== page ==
Background/aims Penetrating keratoplasty (PK) has a poor prognosis in certain corneal eye diseases. The safety and efficacy of Boston type 1 Keratoprosthesis (KPro) surgery as a primary penetrating corneal surgery were evaluated for patients with corneal blindness and poor prognosis for PK.
Methods In this retrospective interventional comparative study, all patients who underwent KPro implantation by a single surgeon between October 2008 and March 2011 at the Centre Hospitalier de l'Université de Montréal were divided into two groups. Thirty patients with KPro as a primary procedure (group 1) were compared with 40 patients who had PK prior to KPro (group 2). A chart review examining preoperative and postoperative best-corrected visual acuity (BCVA), intraoperative and postoperative complications and KPro retention rate over the first postoperative year was performed.
Results Preoperative BCVA was 20/200 or better in 10% of eyes in group 1 (range 20/150 light perception (LP)), and in 5% of eyes in group 2 (range 20/100 LP; p=0.42). BCVA was significantly better in group 1 throughout the follow-up (p<0.05). At 12 months, 87% and 63% of eyes achieved a BCVA better than 20/200 in groups 1 and 2, respectively (p<0.05). The complication rates and retention rate were similar in the two groups.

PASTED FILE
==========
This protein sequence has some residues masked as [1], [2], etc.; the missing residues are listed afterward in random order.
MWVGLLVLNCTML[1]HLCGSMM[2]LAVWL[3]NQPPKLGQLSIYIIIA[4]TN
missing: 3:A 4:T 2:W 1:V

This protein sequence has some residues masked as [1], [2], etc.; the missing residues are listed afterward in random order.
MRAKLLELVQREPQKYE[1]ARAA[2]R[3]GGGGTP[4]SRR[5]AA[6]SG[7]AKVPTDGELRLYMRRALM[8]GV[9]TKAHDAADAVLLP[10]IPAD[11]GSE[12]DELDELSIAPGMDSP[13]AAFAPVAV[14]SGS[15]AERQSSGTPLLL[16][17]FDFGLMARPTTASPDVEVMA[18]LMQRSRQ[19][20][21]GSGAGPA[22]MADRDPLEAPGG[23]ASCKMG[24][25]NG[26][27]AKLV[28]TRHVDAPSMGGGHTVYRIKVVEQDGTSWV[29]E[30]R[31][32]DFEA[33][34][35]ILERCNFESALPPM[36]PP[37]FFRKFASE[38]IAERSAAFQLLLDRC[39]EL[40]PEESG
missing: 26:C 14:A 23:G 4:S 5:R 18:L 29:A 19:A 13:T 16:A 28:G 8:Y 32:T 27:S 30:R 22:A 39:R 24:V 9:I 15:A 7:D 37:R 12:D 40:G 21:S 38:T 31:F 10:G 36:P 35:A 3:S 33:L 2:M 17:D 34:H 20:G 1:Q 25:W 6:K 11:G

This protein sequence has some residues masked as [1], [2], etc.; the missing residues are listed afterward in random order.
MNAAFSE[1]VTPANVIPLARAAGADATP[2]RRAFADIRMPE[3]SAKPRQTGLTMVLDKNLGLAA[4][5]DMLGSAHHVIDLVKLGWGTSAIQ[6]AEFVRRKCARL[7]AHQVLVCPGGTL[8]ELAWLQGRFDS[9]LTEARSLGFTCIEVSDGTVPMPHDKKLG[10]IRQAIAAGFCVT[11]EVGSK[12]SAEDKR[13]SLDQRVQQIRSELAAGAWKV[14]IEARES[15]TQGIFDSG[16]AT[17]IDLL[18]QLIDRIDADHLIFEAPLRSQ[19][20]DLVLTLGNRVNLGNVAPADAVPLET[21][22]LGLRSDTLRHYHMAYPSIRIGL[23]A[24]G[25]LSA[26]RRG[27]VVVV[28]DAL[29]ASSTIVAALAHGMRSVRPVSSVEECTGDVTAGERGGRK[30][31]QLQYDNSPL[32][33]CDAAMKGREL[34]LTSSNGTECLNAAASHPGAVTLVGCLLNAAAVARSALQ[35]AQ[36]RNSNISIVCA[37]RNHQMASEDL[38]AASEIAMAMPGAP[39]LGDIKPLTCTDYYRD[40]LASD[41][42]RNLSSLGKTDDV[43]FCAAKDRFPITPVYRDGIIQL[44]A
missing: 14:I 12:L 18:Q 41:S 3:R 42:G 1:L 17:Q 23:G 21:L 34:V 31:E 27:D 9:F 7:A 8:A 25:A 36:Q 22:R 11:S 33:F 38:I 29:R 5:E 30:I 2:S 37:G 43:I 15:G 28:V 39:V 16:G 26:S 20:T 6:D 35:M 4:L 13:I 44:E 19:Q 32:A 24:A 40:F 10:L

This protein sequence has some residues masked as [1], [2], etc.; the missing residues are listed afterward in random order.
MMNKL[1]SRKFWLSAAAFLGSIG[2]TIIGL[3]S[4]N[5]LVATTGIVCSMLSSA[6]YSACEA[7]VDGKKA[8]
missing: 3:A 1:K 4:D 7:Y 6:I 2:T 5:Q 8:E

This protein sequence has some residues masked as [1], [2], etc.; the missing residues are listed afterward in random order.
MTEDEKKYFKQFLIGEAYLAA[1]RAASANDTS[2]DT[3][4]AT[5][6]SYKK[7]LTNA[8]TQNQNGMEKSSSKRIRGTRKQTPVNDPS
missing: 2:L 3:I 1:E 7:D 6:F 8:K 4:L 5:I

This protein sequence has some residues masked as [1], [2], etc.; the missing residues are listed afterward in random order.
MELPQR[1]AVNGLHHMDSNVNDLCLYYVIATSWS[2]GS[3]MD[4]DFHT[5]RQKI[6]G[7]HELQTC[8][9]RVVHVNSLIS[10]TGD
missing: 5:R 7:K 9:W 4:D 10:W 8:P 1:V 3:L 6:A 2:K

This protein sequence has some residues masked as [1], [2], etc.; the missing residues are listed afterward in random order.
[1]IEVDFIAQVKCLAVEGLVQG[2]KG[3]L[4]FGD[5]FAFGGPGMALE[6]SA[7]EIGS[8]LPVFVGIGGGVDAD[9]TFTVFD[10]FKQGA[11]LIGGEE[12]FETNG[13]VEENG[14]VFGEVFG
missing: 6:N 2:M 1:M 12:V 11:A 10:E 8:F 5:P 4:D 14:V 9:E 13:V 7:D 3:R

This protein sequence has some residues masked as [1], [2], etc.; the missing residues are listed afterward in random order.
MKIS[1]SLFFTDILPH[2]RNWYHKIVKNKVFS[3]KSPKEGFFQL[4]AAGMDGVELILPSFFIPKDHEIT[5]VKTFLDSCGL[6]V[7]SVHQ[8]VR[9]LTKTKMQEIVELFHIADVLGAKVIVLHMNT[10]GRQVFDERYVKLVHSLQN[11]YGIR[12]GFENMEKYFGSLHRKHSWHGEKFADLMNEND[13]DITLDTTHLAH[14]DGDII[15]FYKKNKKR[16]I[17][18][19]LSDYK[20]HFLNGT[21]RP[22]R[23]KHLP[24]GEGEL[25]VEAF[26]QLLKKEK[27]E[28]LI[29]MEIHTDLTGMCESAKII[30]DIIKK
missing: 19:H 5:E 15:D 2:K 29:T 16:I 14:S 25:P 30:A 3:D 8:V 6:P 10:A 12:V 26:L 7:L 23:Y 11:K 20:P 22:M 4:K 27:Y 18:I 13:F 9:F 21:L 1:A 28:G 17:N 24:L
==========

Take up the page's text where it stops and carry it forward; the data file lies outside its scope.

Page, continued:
Conclusions This study demonstrates that the Boston KPro implantation may be successful as a primary procedure in patients at high risk of failure with traditional PK. Further, there appears to be a visual benefit to primary KPro surgery.
- Treatment Surgery
- Anterior chamber
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